Diagnosis in the early stages of hereditary transthyretin (ATTR) amyloidosis is imperative to support timely treatment to prevent or delay disease progression. Genetic testing in the setting of genetic counselling enables identification of carriers of a TTR gene mutation who are therefore at risk of developing TTR-associated disease. Knowledge of different genotypes and how they manifest in symptomatic disease should facilitate development of a structured and targeted approach to enable diagnosis of symptomatic disease in ATTR amyloidosis mutation carriers on the first manifestation of the earliest detectable sign or symptom. A group of experts from across Europe, Israel and Japan met to reach a consensus on such an approach. The proposed approach involves establishing a baseline for key clinical parameters, determination of the timing and frequency of follow-up in TTR mutation carriers based on a predicted age of disease onset, and recognition of the likely initial clinical signs and symptoms aligned with the phenotype of the specific TTR gene mutation and family history. Minimum criteria for diagnosis of symptomatic disease have been agreed, which it is hoped will ensure diagnosis of ATTR amyloidosis at the earliest possible stage in people with a known TTR mutation.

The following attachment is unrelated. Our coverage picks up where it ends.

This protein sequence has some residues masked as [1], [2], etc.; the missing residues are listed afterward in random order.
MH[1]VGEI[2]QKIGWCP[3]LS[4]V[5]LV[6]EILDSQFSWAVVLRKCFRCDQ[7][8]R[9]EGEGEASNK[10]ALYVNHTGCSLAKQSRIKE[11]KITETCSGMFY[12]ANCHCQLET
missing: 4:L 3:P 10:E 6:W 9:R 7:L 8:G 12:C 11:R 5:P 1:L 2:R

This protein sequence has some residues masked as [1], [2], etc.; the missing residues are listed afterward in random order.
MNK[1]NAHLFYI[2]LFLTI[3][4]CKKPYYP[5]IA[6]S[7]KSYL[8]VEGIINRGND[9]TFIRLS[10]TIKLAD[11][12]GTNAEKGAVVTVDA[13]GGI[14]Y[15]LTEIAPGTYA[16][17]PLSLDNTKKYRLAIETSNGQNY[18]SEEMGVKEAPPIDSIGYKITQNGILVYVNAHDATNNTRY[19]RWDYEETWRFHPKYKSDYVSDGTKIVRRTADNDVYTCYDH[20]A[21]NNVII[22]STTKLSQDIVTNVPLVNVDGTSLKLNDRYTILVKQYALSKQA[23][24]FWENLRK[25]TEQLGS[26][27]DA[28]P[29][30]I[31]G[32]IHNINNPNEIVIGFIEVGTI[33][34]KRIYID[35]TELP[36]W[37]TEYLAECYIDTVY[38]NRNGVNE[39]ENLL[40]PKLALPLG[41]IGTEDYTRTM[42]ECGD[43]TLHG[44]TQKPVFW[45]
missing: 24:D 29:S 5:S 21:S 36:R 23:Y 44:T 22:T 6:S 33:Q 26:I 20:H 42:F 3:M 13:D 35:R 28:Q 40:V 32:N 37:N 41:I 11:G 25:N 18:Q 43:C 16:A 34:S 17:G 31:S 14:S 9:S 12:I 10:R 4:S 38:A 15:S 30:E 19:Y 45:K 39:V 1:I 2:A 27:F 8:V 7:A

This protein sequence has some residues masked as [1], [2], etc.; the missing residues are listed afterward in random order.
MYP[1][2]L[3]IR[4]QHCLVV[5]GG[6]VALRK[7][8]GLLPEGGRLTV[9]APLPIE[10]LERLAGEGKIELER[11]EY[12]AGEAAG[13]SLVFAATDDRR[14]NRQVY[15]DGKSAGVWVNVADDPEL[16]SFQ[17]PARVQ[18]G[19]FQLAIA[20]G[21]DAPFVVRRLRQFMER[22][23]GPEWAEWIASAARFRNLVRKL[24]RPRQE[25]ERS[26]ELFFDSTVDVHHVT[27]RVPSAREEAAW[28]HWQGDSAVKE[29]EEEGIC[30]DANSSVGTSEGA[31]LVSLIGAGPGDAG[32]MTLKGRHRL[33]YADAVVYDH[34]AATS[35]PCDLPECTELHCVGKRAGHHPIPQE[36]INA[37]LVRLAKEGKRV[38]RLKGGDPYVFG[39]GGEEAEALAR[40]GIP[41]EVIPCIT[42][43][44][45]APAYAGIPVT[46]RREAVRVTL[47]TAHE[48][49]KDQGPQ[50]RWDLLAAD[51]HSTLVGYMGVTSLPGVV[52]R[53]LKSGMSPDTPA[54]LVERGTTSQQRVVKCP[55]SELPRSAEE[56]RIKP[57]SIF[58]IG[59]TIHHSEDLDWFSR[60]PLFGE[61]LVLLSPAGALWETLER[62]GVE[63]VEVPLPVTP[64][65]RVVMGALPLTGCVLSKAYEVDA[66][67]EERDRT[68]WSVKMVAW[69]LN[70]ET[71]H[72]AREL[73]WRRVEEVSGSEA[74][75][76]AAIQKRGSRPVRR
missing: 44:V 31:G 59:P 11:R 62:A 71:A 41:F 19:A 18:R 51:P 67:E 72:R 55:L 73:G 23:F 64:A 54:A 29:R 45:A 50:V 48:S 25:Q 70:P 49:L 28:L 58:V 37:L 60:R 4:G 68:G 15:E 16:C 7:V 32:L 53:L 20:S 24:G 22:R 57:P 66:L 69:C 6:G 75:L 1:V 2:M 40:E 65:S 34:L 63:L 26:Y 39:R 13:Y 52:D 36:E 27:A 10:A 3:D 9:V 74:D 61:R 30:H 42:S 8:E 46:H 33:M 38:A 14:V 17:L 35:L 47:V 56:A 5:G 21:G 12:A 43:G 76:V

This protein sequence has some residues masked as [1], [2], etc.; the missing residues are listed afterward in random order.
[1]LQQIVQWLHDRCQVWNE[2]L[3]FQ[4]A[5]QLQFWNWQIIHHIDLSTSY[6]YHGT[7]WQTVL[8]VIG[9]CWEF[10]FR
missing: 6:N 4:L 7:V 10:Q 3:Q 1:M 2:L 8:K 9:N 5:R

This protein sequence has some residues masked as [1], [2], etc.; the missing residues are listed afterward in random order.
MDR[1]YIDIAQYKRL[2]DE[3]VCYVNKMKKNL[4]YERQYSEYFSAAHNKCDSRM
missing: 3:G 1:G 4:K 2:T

- Internal Medicine
- follow up
- minimum criteria for diagnosis
- predicted age of disease onset